That said, my taste in geometry is very middle-of-the-road.

buck-50 said...

My guess is, customs have more problems for 3 reasons.

The first is really simple- unrealistic expectations. A lot of people expect a custom to be the best bike ever, bar none. There are few bikes in the world that could live up to the hype I've seen attributed to customs.

Second is a more discerning audience. Nobody gets a custom as their first bike. Or even their second. By the time you're considering customs, you've probably had a dozen bikes. So, you are going to be a lot harder on the custom then you are on an off the rack frame. You've heard the hype, you expect the best, you gave the builder your measurements and your dreams, you want greatness. If you didn't want greatness, you would have just bought an off the peg frame.

And the third is the hardest one to accept. Compromise. Almost every custom bike is a study in compromises. Chances are you went custom to get something that didn't exist in the biking world. You wanted road geometry (quick handling, etc) on a frame that fit larger tires and fenders. Compromises have to be made- those chainstays are probably going to be longer than a race frame to accommodate the big tires. You want braze-ons for every rack combination possible and you want it to be super light... Again, compromises have to be met- are you going to tour? then the tubes might need to be heavier. Do you really need 3 bottle braze ons?

A custom frame is just a bike. They won't make hills easier, they won't make you faster- in that customs suffer from all the same hype as carbon- at the end of the day, it's all about the engine.

Says the guy who still loves his custom and went into the process with eyes open.

In the end, I got a bike that did everything I wanted. Had a lot of conversations with the builder, where he let me know that if I wanted this, it was gonna cause that to happen. And if I'm a 6'2", 230 pound guy, I'm not gonna get a sub 20 pound randonneuring bike. At least not from him.

Anonymous said...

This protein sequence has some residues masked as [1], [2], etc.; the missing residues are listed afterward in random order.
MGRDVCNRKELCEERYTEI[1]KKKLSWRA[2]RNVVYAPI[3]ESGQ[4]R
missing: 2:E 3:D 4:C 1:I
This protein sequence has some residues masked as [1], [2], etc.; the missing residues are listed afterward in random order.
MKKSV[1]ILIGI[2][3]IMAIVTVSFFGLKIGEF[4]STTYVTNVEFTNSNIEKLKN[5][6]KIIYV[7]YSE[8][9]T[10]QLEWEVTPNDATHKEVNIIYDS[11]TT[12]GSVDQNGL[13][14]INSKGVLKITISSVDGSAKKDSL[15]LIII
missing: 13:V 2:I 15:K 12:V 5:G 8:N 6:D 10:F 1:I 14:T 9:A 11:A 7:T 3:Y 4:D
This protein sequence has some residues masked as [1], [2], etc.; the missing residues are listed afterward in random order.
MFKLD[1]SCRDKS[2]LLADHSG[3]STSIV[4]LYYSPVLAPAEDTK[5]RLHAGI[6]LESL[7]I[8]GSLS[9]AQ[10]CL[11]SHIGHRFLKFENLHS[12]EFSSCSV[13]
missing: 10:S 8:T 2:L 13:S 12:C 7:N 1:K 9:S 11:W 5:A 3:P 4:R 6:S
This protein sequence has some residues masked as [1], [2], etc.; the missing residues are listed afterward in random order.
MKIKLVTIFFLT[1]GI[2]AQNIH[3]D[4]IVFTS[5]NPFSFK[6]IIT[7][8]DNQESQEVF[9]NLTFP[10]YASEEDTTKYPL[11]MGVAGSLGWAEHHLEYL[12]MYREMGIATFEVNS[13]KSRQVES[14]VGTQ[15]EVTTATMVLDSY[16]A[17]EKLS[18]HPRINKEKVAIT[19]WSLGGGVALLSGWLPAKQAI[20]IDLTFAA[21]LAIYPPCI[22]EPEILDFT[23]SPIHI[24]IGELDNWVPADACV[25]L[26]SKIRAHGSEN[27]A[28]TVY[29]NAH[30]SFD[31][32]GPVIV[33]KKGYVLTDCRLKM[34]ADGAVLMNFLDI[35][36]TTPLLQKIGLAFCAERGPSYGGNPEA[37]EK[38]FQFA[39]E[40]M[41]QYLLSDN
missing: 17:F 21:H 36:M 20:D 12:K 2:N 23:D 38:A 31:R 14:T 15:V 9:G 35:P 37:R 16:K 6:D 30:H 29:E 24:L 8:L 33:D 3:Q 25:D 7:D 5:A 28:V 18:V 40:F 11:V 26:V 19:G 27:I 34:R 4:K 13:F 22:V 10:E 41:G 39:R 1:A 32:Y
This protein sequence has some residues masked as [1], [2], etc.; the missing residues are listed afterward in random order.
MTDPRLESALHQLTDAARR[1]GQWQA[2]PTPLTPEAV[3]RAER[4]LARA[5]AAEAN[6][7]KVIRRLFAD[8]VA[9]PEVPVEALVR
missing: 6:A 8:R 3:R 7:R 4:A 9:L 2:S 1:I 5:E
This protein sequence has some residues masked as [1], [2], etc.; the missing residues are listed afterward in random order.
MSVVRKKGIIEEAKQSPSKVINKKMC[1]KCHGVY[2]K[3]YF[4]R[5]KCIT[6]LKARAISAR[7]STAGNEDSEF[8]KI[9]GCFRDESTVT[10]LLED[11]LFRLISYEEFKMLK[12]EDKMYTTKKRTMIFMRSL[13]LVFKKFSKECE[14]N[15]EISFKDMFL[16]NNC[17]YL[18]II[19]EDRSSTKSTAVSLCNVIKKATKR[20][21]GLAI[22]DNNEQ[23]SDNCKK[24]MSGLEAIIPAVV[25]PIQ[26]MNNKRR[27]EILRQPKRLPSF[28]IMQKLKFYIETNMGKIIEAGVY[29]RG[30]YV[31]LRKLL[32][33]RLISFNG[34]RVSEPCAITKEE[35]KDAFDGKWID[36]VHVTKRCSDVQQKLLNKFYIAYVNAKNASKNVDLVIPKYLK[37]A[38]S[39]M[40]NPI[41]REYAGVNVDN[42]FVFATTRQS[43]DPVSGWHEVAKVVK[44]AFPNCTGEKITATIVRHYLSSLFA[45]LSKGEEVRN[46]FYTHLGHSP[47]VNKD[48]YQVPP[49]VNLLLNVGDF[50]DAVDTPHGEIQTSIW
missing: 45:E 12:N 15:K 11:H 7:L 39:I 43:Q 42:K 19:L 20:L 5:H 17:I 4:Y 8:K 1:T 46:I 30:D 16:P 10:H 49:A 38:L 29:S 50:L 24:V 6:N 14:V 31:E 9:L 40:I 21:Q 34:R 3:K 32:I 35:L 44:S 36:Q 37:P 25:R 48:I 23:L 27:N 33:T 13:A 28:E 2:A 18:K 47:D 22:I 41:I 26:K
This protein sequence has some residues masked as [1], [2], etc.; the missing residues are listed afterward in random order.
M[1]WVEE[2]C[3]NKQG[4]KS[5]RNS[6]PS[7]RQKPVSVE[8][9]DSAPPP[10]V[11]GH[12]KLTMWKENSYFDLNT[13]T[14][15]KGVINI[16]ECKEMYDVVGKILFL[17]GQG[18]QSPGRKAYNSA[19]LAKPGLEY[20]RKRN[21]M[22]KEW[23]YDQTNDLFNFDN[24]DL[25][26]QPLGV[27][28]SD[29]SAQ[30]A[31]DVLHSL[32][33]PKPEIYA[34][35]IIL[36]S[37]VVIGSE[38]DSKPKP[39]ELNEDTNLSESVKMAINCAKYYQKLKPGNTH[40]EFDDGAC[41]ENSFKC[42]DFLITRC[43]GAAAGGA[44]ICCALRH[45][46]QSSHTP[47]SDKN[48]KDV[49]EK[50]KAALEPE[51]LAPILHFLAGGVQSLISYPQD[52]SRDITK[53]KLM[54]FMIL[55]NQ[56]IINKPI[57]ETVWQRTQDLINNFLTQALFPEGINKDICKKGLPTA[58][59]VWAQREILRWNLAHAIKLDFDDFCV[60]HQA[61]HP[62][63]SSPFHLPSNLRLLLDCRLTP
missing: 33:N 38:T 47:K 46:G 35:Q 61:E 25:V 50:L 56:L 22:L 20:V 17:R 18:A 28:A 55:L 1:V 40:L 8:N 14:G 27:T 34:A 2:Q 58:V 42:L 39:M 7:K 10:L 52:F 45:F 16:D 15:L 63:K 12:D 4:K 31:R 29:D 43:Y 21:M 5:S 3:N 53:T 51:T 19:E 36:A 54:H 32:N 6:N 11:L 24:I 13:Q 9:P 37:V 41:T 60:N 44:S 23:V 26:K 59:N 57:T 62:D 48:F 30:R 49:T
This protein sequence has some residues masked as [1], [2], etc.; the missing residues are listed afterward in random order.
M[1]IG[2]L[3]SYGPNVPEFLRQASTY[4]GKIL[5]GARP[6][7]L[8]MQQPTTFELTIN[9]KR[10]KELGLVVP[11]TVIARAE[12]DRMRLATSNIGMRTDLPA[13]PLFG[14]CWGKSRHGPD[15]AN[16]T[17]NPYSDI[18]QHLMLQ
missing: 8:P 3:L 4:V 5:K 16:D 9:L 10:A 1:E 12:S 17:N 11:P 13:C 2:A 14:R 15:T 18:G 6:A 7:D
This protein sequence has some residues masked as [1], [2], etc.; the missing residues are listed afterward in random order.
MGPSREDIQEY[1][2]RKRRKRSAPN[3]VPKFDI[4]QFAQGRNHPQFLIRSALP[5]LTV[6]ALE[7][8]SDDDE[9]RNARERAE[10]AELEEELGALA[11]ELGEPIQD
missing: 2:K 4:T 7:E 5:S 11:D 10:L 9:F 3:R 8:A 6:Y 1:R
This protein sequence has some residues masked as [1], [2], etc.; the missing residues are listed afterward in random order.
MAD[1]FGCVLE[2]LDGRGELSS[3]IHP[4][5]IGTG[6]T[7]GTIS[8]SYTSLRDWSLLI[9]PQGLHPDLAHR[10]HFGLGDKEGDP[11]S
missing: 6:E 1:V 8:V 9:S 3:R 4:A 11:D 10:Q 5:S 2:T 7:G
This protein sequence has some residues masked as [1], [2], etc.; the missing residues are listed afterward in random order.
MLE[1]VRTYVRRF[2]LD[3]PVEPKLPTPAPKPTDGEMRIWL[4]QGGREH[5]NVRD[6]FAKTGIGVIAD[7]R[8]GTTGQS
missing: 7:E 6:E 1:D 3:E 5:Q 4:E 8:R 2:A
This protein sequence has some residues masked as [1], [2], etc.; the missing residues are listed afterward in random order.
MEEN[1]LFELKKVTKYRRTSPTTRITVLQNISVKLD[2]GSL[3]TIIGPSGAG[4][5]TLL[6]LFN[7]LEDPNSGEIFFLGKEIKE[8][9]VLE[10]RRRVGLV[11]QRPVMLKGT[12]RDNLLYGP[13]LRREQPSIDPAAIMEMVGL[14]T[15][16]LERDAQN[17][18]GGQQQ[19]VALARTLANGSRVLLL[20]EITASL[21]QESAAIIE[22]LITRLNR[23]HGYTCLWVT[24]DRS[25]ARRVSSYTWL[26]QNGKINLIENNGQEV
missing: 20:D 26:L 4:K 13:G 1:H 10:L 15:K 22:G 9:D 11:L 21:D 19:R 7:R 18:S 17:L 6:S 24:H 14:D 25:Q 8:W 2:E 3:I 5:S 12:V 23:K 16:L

A cheap decal instead of a head badge? Are you joking?? Go look at the head tube of a Alex Singer. Or a Rene Herse. Or a Richard Sachs. Or a Della Santa. Once you do, tell me what you see. Hint: a decal. Want a metal head badge? Buy a Taiwanese SOMA!

howtostretch said...

Interesting topic. I have three customs, built by three of the best builders in the country. Granted, two i bought second hand, but have the right top tube length i prefer. So, all three ride great. However, all three are really by made to measure builders, so if you fit the bike, it's gonna ride great. Lots of beautiful details abound. Cool.
Then, i just got a Specialized Sequoia. It was designed by a custom builder, but built by Toyos master builders in Japan. I was thinking that if it were built by a custom builder, I could not tell the difference. Except for a few small details and some file marks on one rear dropout. High end production bike with design by master builder. I think this would work for most people.

Anonymous said...


Another great article and I think the comparison between boats and bicycles is very apt. There are people who have the resources to buy custom because they are convinced they need it; some have the experience to justify this need while others may just have the disposable income.

I am a firm believer in the volume = experience market and I think that plays out in most fields. Tom Ritchey talks about this, about what he learned while building 400 + frames per year in the late 80s. Some people may still view a Taiwanese frame as junk, but it’s important to remember that many of these factories have now made high-end frames for over 20 years, and in some cases are supervised by builders (Toyo) who are regarded as among the best in the world. Custom or non-custom, I feel the most important issue is quality control and who is performing it, not country of origin—particularly for those of us without deep pockets. I’d much rather buy a frame designed by an innovative company and built by a reputable shop in Taiwan than the latest fancy lug experiment from an upstart builder in Portland.